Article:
Unexpected (2015)

unexpected_2015_poster
Unexpected (2015)
  • Time: 90 min
  • Genre: Comedy | Drama
  • Director: Kris Swanberg
  • Cast: Cobie Smulders, Anders Holm, Gail Bean

Storyline:

An inner-city high school teacher discovers she is pregnant at the same time as one of her most promising students and the two develop an unlikely friendship while struggling to navigate their unexpected pregnancies.

One review

  • This is not how thirty-year-old Sam (Cobie Smulders) imagined two of the most important milestones in her life would come about. She’s about to lose her job as a science teacher at an inner-city Chicago high school due to the school closing down when she discovers she is pregnant. Her live-in boyfriend John (Anders Holm) proposes marriage over pancakes. Assured that he’s not doing this only because of the impending baby, Sam agrees and they marry in a civil ceremony.

    Sam seems to have everything she needs – not the least of which is the ultra-supportive John, who tells her he’ll float them financially so she can stay home with the baby – but she’s overwhelmed with doubt and anxiety. Her mother’s reaction – disappointment at learning that not only is Sam married and pregnant, but intending to remain home with the baby as her master’s degree gathers dust – compounds Sam’s fears. “These are supposed to be happy things,” she tells her mother. “But they’re not happening in a happy way,” her mother responds.

    Sam’s mother is played by Elizabeth McGovern, who went through somewhat similar travails in director John Hughes’ 1988 comedy, She’s Having a Baby. Smulders bears such a striking resemblance to McGovern that not only could one believe they were daughter and mother, but that Unexpected could be viewed as a slight spiritual descendant of Hughes’ film. As written and directed by Kris Swanberg, Unexpected is an inversion of She’s Having a Baby. Where McGovern’s pregnancy was the jumping off point for onscreen husband Kevin Bacon to get his life sorted out, Sam’s pregnancy throws into question her identity as a woman in her own right.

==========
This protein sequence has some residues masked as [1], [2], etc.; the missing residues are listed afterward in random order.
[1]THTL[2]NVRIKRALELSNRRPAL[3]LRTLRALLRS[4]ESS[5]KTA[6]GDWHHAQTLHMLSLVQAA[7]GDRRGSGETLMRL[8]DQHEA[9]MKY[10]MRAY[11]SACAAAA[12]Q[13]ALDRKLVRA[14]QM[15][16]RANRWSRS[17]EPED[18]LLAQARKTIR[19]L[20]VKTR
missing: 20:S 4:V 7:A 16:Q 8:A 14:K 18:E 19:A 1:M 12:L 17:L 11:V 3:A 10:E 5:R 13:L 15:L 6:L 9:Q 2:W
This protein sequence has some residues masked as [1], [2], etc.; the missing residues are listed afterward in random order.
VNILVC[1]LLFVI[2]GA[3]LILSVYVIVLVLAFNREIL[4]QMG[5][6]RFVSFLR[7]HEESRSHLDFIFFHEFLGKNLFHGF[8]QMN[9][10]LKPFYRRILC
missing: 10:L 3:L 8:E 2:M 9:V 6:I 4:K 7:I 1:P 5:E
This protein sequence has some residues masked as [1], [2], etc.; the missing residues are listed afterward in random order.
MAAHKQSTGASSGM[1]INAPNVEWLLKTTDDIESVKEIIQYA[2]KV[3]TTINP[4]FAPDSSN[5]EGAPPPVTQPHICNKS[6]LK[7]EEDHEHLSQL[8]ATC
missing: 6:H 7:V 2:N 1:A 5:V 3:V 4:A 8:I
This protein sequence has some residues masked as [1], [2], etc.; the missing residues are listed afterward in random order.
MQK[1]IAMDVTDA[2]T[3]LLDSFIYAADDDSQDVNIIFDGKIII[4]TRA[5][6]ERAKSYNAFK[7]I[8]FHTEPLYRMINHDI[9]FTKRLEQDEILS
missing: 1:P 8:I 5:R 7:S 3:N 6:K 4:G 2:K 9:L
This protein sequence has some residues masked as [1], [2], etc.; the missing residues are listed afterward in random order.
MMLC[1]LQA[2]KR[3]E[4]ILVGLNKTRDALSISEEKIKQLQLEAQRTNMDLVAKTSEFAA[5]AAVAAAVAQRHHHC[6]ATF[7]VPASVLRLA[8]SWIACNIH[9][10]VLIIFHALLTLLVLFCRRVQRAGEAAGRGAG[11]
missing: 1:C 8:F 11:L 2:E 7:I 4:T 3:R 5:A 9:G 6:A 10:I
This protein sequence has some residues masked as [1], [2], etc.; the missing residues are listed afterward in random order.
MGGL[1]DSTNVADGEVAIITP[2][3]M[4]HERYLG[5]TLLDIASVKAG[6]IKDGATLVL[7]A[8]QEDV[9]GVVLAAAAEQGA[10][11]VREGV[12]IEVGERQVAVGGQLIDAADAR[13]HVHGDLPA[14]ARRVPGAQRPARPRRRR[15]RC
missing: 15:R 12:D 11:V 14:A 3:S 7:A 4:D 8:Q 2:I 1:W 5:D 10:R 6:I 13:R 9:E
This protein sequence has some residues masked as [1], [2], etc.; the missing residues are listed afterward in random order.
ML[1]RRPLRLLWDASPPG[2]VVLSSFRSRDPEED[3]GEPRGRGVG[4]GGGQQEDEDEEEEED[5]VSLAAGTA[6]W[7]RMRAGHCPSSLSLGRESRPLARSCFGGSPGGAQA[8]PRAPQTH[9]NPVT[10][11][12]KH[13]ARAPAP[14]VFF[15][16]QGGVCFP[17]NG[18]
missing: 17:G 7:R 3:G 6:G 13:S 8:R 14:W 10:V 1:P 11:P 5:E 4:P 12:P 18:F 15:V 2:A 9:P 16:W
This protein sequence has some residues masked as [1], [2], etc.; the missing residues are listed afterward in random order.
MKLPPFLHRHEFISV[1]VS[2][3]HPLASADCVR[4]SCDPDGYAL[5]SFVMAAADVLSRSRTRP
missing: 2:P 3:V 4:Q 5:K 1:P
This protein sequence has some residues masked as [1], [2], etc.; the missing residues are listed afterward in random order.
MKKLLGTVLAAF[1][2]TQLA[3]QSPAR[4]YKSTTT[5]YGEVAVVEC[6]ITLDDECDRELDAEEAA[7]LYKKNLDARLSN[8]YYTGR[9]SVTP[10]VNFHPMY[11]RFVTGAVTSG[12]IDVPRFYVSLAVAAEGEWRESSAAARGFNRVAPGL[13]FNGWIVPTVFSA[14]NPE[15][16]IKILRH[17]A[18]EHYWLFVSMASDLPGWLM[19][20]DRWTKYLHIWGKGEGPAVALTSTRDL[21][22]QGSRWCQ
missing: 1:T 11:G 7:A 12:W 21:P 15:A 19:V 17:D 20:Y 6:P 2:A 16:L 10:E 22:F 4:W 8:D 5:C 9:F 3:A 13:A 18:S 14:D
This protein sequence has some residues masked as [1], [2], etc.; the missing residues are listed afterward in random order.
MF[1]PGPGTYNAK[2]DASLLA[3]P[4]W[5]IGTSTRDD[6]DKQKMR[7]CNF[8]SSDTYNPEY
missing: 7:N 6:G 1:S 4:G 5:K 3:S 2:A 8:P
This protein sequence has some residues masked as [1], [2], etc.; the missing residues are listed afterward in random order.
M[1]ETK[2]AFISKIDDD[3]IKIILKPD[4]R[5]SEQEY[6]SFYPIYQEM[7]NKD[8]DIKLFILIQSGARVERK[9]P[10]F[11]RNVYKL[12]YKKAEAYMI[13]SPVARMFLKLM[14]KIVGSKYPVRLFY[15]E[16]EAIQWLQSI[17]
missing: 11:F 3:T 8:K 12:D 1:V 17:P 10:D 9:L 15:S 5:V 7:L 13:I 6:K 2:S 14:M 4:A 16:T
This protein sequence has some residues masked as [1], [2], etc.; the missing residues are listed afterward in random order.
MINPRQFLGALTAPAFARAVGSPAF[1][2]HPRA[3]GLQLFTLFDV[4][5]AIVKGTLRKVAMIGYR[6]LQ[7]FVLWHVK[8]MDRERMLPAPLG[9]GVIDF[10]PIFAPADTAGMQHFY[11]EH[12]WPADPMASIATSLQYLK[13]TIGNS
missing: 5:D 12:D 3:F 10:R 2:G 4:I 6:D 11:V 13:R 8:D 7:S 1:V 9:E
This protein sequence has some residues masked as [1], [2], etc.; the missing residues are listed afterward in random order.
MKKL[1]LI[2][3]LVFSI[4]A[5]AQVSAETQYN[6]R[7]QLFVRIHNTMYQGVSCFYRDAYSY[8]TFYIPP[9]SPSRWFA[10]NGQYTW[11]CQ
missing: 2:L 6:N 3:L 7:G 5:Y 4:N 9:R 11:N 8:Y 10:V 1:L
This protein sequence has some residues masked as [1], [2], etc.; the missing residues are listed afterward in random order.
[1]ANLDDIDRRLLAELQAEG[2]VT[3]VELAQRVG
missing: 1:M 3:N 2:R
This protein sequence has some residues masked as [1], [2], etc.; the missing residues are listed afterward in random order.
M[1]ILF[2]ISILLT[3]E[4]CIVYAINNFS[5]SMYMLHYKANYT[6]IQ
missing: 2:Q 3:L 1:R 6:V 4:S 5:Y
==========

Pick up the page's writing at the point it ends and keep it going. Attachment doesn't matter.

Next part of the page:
The beauty of Swanberg’s delicately calibrated film is that Sam is not boxed into one dimension as a character. Too often women are depicted as career women who look down upon stay-at-home moms or stay-at-home moms who chide career women for not espousing the profession of motherhood as the most challenging and rewarding. For Sam and her student Jasmine (Gail Bean), herself undergoing an unplanned pregnancy, it is not necessarily an either-or situation. Sam wants to devote her time to motherhood, but she struggles with the idea of not working. Jasmine wants to go to college, but what college is going to accept a pregnant teen? Or, more specifically, a pregnant teen who is black and who comes from a low-income home?

    The women’s friendship may be convenient and skewed more towards Sam, whose concern over and support of Jasmine’s situation can be taken as a form of distraction from her own predicament. Yet Swanberg and co-writer Megan Mercier take care to present a multi-layered relationship between two fully formed characters, both of whom understand the difficulties they are about to embrace. That Sam avoids being seen as a white woman lamenting over middle-class problems is a credit not only to the filmmakers, but to Smulders’ finely nuanced performance.

    Smulders is well-matched by Bean, whose Jasmine recognises Sam’s privilege without letting it get in the way of listening to her advice. Jasmine has overcome many a hardship, including her own mother’s neglect, and Ben plays the reveal of this with remarkable dignity.

    Beautifully realised, warmly observed, and wholly unpretentious, Unexpected is a terrific piece of work that deserves to be sought out and seen.

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